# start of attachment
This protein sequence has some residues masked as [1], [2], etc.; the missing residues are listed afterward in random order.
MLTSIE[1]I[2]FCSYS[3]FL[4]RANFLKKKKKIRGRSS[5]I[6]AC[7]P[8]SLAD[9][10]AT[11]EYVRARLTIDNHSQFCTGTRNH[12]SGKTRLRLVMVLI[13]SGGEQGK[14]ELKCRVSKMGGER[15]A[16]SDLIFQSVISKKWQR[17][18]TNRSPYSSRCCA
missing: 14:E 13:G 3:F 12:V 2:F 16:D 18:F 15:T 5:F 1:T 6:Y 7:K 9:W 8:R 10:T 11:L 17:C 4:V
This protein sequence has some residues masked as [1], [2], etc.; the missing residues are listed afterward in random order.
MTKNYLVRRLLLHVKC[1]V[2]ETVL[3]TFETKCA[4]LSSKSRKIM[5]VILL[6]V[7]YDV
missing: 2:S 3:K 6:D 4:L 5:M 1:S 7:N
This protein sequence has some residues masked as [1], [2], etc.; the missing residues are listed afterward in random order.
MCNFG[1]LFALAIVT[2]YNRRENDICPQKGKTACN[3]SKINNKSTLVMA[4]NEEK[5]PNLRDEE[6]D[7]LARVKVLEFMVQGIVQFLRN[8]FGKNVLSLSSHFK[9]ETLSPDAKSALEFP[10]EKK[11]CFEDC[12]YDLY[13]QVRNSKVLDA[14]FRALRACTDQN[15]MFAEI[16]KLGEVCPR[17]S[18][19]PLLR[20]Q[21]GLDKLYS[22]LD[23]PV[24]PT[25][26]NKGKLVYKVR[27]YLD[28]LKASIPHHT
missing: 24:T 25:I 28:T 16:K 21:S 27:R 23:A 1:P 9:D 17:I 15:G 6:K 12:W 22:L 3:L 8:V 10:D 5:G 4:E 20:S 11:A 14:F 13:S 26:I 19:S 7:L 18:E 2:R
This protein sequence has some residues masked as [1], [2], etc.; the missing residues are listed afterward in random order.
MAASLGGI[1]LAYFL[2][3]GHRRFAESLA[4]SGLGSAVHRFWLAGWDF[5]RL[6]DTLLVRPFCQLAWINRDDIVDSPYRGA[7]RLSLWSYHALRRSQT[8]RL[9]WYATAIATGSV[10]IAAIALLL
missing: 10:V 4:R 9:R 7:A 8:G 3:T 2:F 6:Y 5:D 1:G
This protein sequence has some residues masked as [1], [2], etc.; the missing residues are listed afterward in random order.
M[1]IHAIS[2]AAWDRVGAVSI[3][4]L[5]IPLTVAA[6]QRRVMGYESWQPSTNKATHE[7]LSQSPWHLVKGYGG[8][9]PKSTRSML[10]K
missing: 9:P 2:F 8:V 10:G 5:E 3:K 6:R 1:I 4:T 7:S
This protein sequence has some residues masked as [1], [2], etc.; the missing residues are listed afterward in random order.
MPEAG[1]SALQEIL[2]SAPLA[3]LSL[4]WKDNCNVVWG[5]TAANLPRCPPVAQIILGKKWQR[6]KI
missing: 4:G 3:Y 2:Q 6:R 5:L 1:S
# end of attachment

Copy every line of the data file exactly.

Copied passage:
This protein sequence has some residues masked as [1], [2], etc.; the missing residues are listed afterward in random order.
MLTSIE[1]I[2]FCSYS[3]FL[4]RANFLKKKKKIRGRSS[5]I[6]AC[7]P[8]SLAD[9][10]AT[11]EYVRARLTIDNHSQFCTGTRNH[12]SGKTRLRLVMVLI[13]SGGEQGK[14]ELKCRVSKMGGER[15]A[16]SDLIFQSVISKKWQR[17][18]TNRSPYSSRCCA
missing: 14:E 13:G 3:F 12:V 2:F 16:D 18:F 15:T 5:F 1:T 6:Y 7:K 9:W 8:R 10:T 11:L 17:C 4:V
This protein sequence has some residues masked as [1], [2], etc.; the missing residues are listed afterward in random order.
MTKNYLVRRLLLHVKC[1]V[2]ETVL[3]TFETKCA[4]LSSKSRKIM[5]VILL[6]V[7]YDV
missing: 2:S 3:K 6:D 4:L 5:M 1:S 7:N
This protein sequence has some residues masked as [1], [2], etc.; the missing residues are listed afterward in random order.
MCNFG[1]LFALAIVT[2]YNRRENDICPQKGKTACN[3]SKINNKSTLVMA[4]NEEK[5]PNLRDEE[6]D[7]LARVKVLEFMVQGIVQFLRN[8]FGKNVLSLSSHFK[9]ETLSPDAKSALEFP[10]EKK[11]CFEDC[12]YDLY[13]QVRNSKVLDA[14]FRALRACTDQN[15]MFAEI[16]KLGEVCPR[17]S[18][19]PLLR[20]Q[21]GLDKLYS[22]LD[23]PV[24]PT[25][26]NKGKLVYKVR[27]YLD[28]LKASIPHHT
missing: 24:T 25:I 28:T 16:K 21:S 27:R 23:A 1:P 9:D 17:I 15:G 6:K 12:W 22:L 3:L 8:V 10:D 5:G 4:E 20:S 11:A 14:F 13:S 26:I 19:S 7:L 18:E 2:R
This protein sequence has some residues masked as [1], [2], etc.; the missing residues are listed afterward in random order.
MAASLGGI[1]LAYFL[2][3]GHRRFAESLA[4]SGLGSAVHRFWLAGWDF[5]RL[6]DTLLVRPFCQLAWINRDDIVDSPYRGA[7]RLSLWSYHALRRSQT[8]RL[9]WYATAIATGSV[10]IAAIALLL
missing: 10:V 4:R 9:R 7:A 8:G 3:T 2:F 6:Y 5:D 1:G
This protein sequence has some residues masked as [1], [2], etc.; the missing residues are listed afterward in random order.
M[1]IHAIS[2]AAWDRVGAVSI[3][4]L[5]IPLTVAA[6]QRRVMGYESWQPSTNKATHE[7]LSQSPWHLVKGYGG[8][9]PKSTRSML[10]K
missing: 9:P 2:F 8:V 10:G 5:E 3:K 6:R 1:I 4:T 7:S
This protein sequence has some residues masked as [1], [2], etc.; the missing residues are listed afterward in random order.
MPEAG[1]SALQEIL[2]SAPLA[3]LSL[4]WKDNCNVVWG[5]TAANLPRCPPVAQIILGKKWQR[6]KI
missing: 4:G 3:Y 2:Q 6:R 5:L 1:S